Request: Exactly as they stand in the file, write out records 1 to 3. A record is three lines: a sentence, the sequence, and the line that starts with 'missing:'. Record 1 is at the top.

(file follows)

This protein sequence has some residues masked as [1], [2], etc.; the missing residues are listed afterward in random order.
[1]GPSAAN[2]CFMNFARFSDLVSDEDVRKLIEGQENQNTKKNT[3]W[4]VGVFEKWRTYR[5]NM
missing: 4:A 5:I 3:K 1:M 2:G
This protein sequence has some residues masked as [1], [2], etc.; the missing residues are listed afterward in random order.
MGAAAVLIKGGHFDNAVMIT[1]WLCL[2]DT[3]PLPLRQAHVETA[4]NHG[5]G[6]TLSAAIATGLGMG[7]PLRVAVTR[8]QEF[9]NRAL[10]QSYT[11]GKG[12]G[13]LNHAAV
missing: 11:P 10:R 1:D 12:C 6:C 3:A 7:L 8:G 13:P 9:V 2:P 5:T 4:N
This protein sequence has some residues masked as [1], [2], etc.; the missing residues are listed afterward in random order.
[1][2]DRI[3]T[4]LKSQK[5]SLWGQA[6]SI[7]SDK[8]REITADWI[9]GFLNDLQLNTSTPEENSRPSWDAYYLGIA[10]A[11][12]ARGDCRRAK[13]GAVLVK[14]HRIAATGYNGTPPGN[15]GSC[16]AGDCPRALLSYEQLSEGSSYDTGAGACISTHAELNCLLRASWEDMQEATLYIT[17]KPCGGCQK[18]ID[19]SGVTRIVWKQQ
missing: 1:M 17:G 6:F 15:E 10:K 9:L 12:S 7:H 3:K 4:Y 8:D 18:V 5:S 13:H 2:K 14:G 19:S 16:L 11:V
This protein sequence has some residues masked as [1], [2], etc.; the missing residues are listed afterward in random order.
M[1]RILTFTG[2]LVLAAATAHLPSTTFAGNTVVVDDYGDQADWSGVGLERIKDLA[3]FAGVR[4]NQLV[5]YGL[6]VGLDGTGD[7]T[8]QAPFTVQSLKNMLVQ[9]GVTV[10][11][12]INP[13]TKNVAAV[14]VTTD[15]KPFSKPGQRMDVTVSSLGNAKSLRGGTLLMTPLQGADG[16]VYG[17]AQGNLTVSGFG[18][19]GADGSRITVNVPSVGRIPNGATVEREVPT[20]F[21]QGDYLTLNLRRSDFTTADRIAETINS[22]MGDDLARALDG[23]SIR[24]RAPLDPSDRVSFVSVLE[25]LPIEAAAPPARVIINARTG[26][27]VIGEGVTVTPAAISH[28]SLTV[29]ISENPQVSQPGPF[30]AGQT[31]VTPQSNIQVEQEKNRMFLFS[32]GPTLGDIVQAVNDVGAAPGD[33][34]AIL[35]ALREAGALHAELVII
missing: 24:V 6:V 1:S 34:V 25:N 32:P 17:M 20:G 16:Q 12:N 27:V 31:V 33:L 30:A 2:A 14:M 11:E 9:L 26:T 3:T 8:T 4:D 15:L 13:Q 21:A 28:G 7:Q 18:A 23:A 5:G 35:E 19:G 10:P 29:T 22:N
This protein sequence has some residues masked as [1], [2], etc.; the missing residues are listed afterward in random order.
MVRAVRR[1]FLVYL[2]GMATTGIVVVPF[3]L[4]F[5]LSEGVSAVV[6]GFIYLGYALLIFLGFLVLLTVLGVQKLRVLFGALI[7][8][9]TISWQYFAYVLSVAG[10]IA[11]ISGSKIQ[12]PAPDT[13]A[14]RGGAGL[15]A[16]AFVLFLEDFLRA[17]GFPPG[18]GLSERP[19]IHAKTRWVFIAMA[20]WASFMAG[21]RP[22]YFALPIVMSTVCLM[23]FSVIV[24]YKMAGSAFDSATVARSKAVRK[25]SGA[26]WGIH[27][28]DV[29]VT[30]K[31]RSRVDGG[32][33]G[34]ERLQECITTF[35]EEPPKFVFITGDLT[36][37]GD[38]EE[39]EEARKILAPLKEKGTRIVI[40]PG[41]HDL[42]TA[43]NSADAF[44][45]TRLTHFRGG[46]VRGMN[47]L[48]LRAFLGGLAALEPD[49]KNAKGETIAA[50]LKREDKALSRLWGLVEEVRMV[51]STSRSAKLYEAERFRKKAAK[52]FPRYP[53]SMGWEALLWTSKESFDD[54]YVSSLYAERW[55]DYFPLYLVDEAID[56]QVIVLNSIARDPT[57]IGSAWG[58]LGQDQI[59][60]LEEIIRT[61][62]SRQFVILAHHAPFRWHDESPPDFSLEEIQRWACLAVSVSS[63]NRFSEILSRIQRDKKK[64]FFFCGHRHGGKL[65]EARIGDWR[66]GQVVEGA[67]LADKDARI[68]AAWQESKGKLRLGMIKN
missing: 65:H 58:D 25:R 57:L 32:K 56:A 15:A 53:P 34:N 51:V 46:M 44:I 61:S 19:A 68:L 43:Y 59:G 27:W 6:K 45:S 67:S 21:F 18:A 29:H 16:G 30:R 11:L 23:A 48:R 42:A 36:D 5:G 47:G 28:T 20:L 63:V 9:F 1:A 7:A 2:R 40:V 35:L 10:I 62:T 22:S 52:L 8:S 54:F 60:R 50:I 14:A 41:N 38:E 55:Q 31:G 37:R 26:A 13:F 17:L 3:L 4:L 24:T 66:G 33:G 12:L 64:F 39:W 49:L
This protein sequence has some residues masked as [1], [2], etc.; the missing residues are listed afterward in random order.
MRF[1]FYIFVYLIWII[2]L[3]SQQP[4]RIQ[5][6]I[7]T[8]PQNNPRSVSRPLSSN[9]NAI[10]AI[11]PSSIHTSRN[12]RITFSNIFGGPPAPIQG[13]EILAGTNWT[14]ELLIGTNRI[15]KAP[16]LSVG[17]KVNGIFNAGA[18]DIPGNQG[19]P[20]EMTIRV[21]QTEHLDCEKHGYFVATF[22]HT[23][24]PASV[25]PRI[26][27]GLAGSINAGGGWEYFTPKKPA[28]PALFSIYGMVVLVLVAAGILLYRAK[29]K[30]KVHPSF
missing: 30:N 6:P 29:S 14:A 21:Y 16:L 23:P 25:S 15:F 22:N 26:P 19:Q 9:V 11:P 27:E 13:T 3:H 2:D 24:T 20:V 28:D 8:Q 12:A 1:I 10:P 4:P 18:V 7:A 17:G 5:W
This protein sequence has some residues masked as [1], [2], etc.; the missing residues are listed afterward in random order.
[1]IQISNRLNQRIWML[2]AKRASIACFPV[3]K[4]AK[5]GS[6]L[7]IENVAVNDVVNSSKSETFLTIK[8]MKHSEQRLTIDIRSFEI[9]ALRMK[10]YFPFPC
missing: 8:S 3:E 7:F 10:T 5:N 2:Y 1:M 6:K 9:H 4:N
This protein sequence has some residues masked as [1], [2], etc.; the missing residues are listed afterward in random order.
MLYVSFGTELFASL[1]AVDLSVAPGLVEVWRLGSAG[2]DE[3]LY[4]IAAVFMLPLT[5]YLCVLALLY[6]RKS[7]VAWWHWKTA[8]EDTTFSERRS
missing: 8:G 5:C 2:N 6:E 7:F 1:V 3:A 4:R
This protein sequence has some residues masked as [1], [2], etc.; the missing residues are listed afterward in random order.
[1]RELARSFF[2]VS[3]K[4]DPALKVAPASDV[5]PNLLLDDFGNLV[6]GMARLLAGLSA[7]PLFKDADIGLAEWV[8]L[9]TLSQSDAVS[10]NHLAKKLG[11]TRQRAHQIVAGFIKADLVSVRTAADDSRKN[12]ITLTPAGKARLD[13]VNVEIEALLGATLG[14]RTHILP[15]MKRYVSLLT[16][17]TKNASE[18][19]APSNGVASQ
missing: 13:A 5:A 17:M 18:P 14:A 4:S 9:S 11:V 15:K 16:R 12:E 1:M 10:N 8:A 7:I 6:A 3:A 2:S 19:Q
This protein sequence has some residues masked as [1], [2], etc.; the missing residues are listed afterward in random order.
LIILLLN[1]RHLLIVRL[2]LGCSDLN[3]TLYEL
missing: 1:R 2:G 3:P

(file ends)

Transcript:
This protein sequence has some residues masked as [1], [2], etc.; the missing residues are listed afterward in random order.
[1]GPSAAN[2]CFMNFARFSDLVSDEDVRKLIEGQENQNTKKNT[3]W[4]VGVFEKWRTYR[5]NM
missing: 4:A 5:I 3:K 1:M 2:G
This protein sequence has some residues masked as [1], [2], etc.; the missing residues are listed afterward in random order.
MGAAAVLIKGGHFDNAVMIT[1]WLCL[2]DT[3]PLPLRQAHVETA[4]NHG[5]G[6]TLSAAIATGLGMG[7]PLRVAVTR[8]QEF[9]NRAL[10]QSYT[11]GKG[12]G[13]LNHAAV
missing: 11:P 10:R 1:D 12:C 6:C 3:A 7:L 8:G 13:P 9:V 2:P 5:T 4:N
This protein sequence has some residues masked as [1], [2], etc.; the missing residues are listed afterward in random order.
[1][2]DRI[3]T[4]LKSQK[5]SLWGQA[6]SI[7]SDK[8]REITADWI[9]GFLNDLQLNTSTPEENSRPSWDAYYLGIA[10]A[11][12]ARGDCRRAK[13]GAVLVK[14]HRIAATGYNGTPPGN[15]GSC[16]AGDCPRALLSYEQLSEGSSYDTGAGACISTHAELNCLLRASWEDMQEATLYIT[17]KPCGGCQK[18]ID[19]SGVTRIVWKQQ
missing: 1:M 17:G 6:F 15:E 10:K 9:L 12:S 7:H 3:K 4:Y 8:D 18:V 5:S 13:H 2:K 14:G 19:S 16:L 11:V